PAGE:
A report has found serious abuse and neglect of adults with disability in community settings, including the family home, and has called for the establishment of a public advocate with powers to investigate.
Over 200 allegations of abuse and neglect were reported over the last three years, the NSW Ombudsman’s report released this month says.
Ombudsman Michal Barnes said NSW had led the way in cracking down on neglect in disability accommodation, and in December 2014 became the first state in Australia to introduce laws requiring the reporting and oversight of allegations of abuse and neglect in disability services.
The NDIS quality and safety watchdog now has oversight of NDIS providers, but because family and community members are not providers there is currently no-one to hold them to account.
“The inquiry has identified highly vulnerable adults who are living in atrocious circumstances, and experiencing serious and ongoing abuse and neglect,” Mr Barnes said.
“Our inquiry has shown that there is horrendous abuse occurring in family homes and other community settings that needs to be addressed.”
The inquiry had highlighted “the urgent need for better safeguards and protections for vulnerable adults in the community,” he added.
Vulnerable people at risk
The report, Abuse and neglect of vulnerable adults in NSW – the need for action, follows a two-year standing investigation which focused on 206 reports of alleged abuse and neglect.
The complaints related to the conduct of family members, informal supports, friends and members of the community.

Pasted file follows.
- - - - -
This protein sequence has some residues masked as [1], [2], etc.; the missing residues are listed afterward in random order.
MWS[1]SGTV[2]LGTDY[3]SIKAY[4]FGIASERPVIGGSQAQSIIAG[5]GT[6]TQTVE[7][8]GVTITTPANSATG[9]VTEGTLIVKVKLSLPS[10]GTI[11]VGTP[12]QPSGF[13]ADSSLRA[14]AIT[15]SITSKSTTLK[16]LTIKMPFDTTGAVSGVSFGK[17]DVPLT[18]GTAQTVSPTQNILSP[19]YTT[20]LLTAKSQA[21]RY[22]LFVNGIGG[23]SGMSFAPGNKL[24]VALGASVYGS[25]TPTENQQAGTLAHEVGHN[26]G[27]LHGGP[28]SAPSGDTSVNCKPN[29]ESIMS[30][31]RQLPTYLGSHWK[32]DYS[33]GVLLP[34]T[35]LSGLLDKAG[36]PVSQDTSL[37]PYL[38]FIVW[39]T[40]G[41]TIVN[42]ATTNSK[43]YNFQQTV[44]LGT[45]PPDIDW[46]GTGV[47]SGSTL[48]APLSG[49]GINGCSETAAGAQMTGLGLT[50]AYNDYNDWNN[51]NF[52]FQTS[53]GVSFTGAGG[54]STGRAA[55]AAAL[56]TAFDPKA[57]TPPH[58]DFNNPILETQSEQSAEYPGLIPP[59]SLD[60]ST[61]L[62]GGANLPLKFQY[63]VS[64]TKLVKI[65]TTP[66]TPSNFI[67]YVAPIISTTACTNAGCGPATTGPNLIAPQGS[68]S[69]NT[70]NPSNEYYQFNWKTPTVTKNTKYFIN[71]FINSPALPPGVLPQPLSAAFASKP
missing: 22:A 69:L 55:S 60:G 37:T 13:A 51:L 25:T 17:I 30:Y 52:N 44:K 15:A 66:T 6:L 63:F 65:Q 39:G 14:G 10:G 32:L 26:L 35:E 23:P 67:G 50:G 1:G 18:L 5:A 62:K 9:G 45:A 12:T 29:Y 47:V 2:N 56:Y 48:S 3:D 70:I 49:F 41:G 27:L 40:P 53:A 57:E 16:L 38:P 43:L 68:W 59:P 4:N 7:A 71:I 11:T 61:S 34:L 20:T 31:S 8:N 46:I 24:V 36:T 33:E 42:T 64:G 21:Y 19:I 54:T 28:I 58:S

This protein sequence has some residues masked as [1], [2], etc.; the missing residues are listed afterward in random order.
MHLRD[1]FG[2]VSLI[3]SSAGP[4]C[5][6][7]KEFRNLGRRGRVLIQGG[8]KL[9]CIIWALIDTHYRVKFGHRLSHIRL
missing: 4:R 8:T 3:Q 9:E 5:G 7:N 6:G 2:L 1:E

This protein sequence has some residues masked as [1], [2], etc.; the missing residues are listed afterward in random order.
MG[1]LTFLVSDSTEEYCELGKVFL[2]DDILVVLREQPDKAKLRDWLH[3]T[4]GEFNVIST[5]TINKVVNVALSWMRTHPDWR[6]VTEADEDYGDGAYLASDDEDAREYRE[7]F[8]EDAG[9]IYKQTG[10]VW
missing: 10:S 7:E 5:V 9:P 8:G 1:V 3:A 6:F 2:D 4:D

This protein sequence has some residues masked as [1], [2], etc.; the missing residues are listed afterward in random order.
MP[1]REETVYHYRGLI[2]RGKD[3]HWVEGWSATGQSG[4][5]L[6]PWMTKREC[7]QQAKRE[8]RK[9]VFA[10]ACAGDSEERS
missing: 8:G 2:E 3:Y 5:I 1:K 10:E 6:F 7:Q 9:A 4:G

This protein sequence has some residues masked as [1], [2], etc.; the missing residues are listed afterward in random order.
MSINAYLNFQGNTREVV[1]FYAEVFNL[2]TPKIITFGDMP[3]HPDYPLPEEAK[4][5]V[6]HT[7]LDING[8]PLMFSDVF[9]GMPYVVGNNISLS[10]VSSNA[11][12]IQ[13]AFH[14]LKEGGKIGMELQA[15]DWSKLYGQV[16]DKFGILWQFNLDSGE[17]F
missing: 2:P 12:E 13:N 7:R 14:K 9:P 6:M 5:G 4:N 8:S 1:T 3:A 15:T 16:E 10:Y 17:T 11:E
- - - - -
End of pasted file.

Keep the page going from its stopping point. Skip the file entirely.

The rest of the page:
Of the 260 matters investigated, 110 related to alleged abuse or neglect of an adult with an intellectual disability while 11 involved people with a solely physical disability.
Most abuse was allegedly perpetrated by family members or a partner. More than 140 reports were about family members (99 parents and 31 siblings) and 35 related to a partner or spouse. Ten allegedly involved community members.
The report contains a series of disturbing case studies, which detail the action taken and how the matter was resolved, sometimes by removing the person from their home or appointing a public guardian.
Seventy-eight of the reports involved neglect, 77 physical abuse, 52 financial abuse and 24 sexual abuse.
The report also received reports of ill-treatment including blocking access to supports, removing items or activities as punishment or putting the person to bed early against their wishes.
Need for an independent agency
Mr Barnes said the introduction of the NDIS meant the standing inquiry was only a termporary measure and “there is an urgent need for an effective, integrated framework and independent lead agency for responding to the abuse and neglect of all vulnerable adults in community settings in NSW.”
He recommended the establishment of an independent statutory position of public advocate which could instigate its own investigations or act on a complaint. An advocate should also have powers to execute search warrants, demand documents, conduct interviews and play a role in legal cases.
The same agency that looks at disability abuse should also examine elder abuse “as part of an integrated approach to safeguarding vulnerable adults”, the report recommends.
The ombudsman’s office was currently the only agency equipped to investigate complaints of community abuse of people with disability but was limited in its powers, including the ability to enter homes and get direct access to an alleged victim, he said.
The Ombudsman’s office will end its inquiry on July 1, leaving a gap that would “present unacceptable risks to an already vulnerable and marginalised cohort of our community”, Mr Barnes said.
You can read the full report here.